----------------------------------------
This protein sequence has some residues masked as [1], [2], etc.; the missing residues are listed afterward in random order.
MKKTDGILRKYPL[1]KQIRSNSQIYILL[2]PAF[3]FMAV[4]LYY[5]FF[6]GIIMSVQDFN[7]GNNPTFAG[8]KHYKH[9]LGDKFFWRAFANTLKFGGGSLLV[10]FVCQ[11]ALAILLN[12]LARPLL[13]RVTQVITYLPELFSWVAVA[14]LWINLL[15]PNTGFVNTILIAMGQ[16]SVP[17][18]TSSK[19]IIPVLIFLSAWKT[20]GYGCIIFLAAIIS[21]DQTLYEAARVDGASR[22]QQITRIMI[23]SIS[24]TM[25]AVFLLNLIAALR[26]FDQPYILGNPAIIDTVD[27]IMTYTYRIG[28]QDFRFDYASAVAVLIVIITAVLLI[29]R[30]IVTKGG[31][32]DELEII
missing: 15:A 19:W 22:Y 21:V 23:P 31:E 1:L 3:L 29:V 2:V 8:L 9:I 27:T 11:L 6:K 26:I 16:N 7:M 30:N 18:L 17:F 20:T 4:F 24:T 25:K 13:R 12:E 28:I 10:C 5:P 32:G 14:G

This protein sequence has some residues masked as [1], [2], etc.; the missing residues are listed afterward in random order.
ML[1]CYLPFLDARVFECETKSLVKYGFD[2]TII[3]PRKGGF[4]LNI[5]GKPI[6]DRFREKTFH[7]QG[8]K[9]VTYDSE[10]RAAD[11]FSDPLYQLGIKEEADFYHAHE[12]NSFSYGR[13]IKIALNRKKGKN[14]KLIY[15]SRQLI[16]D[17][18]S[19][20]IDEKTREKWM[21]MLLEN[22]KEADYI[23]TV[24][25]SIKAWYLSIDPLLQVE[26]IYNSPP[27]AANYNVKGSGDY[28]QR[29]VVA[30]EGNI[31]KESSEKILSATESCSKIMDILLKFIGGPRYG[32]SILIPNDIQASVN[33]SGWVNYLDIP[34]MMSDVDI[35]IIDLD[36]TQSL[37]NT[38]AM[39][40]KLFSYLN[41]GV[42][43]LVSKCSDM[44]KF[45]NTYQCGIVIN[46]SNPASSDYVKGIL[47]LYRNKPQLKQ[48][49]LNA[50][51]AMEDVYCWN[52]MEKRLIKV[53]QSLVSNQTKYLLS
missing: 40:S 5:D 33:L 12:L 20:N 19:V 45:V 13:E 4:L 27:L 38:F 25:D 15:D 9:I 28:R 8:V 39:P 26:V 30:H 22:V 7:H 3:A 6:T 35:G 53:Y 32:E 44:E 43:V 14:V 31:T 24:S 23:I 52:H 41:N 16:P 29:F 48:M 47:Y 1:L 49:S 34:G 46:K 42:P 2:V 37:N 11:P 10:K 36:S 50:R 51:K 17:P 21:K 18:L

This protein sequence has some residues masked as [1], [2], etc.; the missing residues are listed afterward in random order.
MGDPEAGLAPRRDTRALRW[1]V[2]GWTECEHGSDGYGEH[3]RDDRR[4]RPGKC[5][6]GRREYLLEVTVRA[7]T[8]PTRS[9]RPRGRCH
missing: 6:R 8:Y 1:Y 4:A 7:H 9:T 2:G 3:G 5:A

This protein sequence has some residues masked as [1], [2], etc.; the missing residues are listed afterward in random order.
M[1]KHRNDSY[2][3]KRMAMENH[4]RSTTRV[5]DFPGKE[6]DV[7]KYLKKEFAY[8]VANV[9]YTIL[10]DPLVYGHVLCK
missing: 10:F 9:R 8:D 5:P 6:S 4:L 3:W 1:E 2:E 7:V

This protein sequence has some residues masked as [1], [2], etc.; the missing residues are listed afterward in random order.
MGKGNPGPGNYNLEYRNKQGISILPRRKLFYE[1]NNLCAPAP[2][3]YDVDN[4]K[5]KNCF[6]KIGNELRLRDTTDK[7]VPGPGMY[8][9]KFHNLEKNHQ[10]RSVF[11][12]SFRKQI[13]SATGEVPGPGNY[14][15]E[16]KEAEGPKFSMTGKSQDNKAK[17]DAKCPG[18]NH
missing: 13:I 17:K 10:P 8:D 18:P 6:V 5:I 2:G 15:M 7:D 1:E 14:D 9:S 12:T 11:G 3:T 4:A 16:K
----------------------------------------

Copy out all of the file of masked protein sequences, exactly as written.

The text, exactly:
This protein sequence has some residues masked as [1], [2], etc.; the missing residues are listed afterward in random order.
MKKTDGILRKYPL[1]KQIRSNSQIYILL[2]PAF[3]FMAV[4]LYY[5]FF[6]GIIMSVQDFN[7]GNNPTFAG[8]KHYKH[9]LGDKFFWRAFANTLKFGGGSLLV[10]FVCQ[11]ALAILLN[12]LARPLL[13]RVTQVITYLPELFSWVAVA[14]LWINLL[15]PNTGFVNTILIAMGQ[16]SVP[17][18]TSSK[19]IIPVLIFLSAWKT[20]GYGCIIFLAAIIS[21]DQTLYEAARVDGASR[22]QQITRIMI[23]SIS[24]TM[25]AVFLLNLIAALR[26]FDQPYILGNPAIIDTVD[27]IMTYTYRIG[28]QDFRFDYASAVAVLIVIITAVLLI[29]R[30]IVTKGG[31][32]DELEII
missing: 15:A 19:W 22:Y 21:V 23:P 31:E 1:L 3:L 29:V 2:V 8:L 9:I 27:T 11:L 6:K 26:I 16:N 7:M 30:N 18:L 17:F 20:T 4:F 24:T 25:K 13:R 12:E 28:I 10:C 5:P 32:G 14:G

This protein sequence has some residues masked as [1], [2], etc.; the missing residues are listed afterward in random order.
ML[1]CYLPFLDARVFECETKSLVKYGFD[2]TII[3]PRKGGF[4]LNI[5]GKPI[6]DRFREKTFH[7]QG[8]K[9]VTYDSE[10]RAAD[11]FSDPLYQLGIKEEADFYHAHE[12]NSFSYGR[13]IKIALNRKKGKN[14]KLIY[15]SRQLI[16]D[17][18]S[19][20]IDEKTREKWM[21]MLLEN[22]KEADYI[23]TV[24][25]SIKAWYLSIDPLLQVE[26]IYNSPP[27]AANYNVKGSGDY[28]QR[29]VVA[30]EGNI[31]KESSEKILSATESCSKIMDILLKFIGGPRYG[32]SILIPNDIQASVN[33]SGWVNYLDIP[34]MMSDVDI[35]IIDLD[36]TQSL[37]NT[38]AM[39][40]KLFSYLN[41]GV[42][43]LVSKCSDM[44]KF[45]NTYQCGIVIN[46]SNPASSDYVKGIL[47]LYRNKPQLKQ[48][49]LNA[50][51]AMEDVYCWN[52]MEKRLIKV[53]QSLVSNQTKYLLS
missing: 40:S 5:D 33:L 12:L 20:N 19:V 45:V 13:E 4:L 27:L 38:F 25:D 15:D 9:I 28:R 8:V 39:P 26:V 30:H 22:V 7:H 3:A 6:T 35:G 53:Y 32:E 44:E 43:V 14:V 31:T 24:S 23:I 52:H 41:N 16:P 29:F 48:M 47:Y 1:L 49:S 34:G 46:K 42:P 2:V 37:N 11:P 10:K 36:S 50:R 51:K 17:P 21:K 18:L

This protein sequence has some residues masked as [1], [2], etc.; the missing residues are listed afterward in random order.
MGDPEAGLAPRRDTRALRW[1]V[2]GWTECEHGSDGYGEH[3]RDDRR[4]RPGKC[5][6]GRREYLLEVTVRA[7]T[8]PTRS[9]RPRGRCH
missing: 6:R 8:Y 1:Y 4:A 7:H 9:T 2:G 3:G 5:A

This protein sequence has some residues masked as [1], [2], etc.; the missing residues are listed afterward in random order.
M[1]KHRNDSY[2][3]KRMAMENH[4]RSTTRV[5]DFPGKE[6]DV[7]KYLKKEFAY[8]VANV[9]YTIL[10]DPLVYGHVLCK
missing: 10:F 9:R 8:D 5:P 6:S 4:L 3:W 1:E 2:E 7:V

This protein sequence has some residues masked as [1], [2], etc.; the missing residues are listed afterward in random order.
MGKGNPGPGNYNLEYRNKQGISILPRRKLFYE[1]NNLCAPAP[2][3]YDVDN[4]K[5]KNCF[6]KIGNELRLRDTTDK[7]VPGPGMY[8][9]KFHNLEKNHQ[10]RSVF[11][12]SFRKQI[13]SATGEVPGPGNY[14][15]E[16]KEAEGPKFSMTGKSQDNKAK[17]DAKCPG[18]NH
missing: 13:I 17:K 10:P 8:D 18:P 6:V 5:I 2:G 15:M 7:D 1:E 14:D 9:S 12:T 11:G 3:T 4:A 16:K